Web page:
Yes, upgrades that aren't Thunderbolt-devices will be difficult. But as others have pointed out, most people don't upgrade, and when they do, so much needs to be changed anyway, that you're almost better off buying a new computer.
For example. I built a Sandy Bridge based computer in January 2011. Two and a half years ago. If I wanted to upgrade to the newest line of CPUs, I'd be forced to buy a new motherboard as well as CPU, as the Haswell isn't socket compatible with Sandy and Ivy Bridge (nor are AMD CPUs). Fortunately it still supports DDR-3, so I wouldn't have to upgrade that though.
But pulling everything out of the case, putting in new hardware, reinstalling drivers, the inevitable bitching from Windows about how I'm a damned, dirty, filthy software pirate for upgrading my hardware really doesn't seem worth it compared to simply buying a new computer.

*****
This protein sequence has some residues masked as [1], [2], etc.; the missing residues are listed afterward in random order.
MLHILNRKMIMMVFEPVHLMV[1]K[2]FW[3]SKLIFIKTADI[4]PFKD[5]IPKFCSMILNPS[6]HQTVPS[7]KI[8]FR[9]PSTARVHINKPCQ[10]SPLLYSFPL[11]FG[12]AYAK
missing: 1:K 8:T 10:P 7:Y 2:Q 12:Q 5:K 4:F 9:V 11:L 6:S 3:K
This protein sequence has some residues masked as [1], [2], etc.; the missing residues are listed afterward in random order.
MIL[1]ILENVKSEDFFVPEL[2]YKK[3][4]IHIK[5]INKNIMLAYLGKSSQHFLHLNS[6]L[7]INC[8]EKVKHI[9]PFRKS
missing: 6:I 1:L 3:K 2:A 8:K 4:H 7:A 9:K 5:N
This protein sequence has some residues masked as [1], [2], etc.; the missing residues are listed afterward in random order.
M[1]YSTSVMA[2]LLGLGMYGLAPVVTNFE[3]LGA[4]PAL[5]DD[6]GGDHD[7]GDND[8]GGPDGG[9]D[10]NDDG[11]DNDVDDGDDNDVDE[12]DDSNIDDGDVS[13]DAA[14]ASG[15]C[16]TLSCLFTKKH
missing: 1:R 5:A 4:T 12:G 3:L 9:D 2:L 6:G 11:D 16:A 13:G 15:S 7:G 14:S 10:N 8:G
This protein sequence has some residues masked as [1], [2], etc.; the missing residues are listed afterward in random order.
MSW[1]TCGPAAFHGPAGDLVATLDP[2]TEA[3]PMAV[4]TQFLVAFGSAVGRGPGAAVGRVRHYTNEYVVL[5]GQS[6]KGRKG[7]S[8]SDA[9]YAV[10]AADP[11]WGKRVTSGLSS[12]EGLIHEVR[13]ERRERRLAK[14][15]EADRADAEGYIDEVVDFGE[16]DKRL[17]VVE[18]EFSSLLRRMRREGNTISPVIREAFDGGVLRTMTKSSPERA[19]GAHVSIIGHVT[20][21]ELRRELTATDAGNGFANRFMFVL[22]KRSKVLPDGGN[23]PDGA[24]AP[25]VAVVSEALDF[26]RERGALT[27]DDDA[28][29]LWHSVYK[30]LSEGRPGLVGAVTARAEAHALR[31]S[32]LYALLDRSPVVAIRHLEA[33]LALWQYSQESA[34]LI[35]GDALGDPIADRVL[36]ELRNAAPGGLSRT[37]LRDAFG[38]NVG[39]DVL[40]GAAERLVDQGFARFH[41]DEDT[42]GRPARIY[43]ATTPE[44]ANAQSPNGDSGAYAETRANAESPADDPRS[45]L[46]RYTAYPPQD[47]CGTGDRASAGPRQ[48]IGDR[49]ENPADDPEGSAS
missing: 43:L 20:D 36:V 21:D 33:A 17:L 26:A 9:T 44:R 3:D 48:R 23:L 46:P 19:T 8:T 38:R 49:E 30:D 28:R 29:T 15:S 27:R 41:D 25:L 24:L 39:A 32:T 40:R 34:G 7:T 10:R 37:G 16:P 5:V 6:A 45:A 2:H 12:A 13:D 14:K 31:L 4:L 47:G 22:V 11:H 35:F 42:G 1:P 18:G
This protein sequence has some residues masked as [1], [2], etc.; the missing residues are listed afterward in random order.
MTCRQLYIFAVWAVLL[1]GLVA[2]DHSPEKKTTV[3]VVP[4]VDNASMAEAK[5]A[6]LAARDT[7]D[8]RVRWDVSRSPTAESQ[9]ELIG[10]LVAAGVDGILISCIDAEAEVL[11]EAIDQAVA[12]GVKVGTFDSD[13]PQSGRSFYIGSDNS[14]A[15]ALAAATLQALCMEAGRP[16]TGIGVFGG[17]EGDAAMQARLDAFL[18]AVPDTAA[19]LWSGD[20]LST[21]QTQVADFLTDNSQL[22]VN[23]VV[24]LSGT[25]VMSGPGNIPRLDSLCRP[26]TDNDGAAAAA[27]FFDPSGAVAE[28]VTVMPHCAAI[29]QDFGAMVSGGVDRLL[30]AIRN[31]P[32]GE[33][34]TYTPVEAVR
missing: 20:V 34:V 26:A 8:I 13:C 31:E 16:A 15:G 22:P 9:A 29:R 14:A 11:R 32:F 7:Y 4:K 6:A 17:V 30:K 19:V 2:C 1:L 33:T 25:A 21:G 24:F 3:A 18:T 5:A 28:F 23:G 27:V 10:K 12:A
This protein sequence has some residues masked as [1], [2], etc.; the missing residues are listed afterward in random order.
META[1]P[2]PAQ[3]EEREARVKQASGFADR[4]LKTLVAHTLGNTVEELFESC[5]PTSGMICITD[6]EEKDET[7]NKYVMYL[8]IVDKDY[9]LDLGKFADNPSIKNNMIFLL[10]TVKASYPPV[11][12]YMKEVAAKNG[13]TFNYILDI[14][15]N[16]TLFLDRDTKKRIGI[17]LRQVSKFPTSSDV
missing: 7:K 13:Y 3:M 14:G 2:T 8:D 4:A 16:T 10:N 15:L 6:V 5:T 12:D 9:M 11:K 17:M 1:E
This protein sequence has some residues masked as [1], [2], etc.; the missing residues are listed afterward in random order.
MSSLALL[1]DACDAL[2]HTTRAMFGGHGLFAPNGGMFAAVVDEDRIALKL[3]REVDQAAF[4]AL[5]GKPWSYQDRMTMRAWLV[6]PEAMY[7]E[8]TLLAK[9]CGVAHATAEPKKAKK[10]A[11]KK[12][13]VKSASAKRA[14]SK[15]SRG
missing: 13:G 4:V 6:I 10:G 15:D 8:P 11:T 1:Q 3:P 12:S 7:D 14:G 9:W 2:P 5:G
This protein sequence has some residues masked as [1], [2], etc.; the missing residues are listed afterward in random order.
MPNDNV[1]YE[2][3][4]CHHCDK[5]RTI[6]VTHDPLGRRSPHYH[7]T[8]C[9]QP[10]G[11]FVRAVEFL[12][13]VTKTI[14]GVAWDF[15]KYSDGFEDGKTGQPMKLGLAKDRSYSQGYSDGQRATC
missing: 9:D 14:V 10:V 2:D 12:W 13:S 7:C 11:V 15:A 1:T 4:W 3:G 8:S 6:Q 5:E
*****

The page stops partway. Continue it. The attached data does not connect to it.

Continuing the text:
And if you work in an office? I don't think I know any people who does works in corporate IT, who've upgraded internal hardware - they generally buy new stuff when the old stuff doesn't cut it any more, or when new stuff makes it economically viable to upgrade due to time savings.
And considering the cheapest Mac Pro available in the Apple Store at the moment is $2,499, I don't think this is aimed at home users either - they'd be going for iMacs.
Equally upgradable (or lack thereof), but if it works, why bother?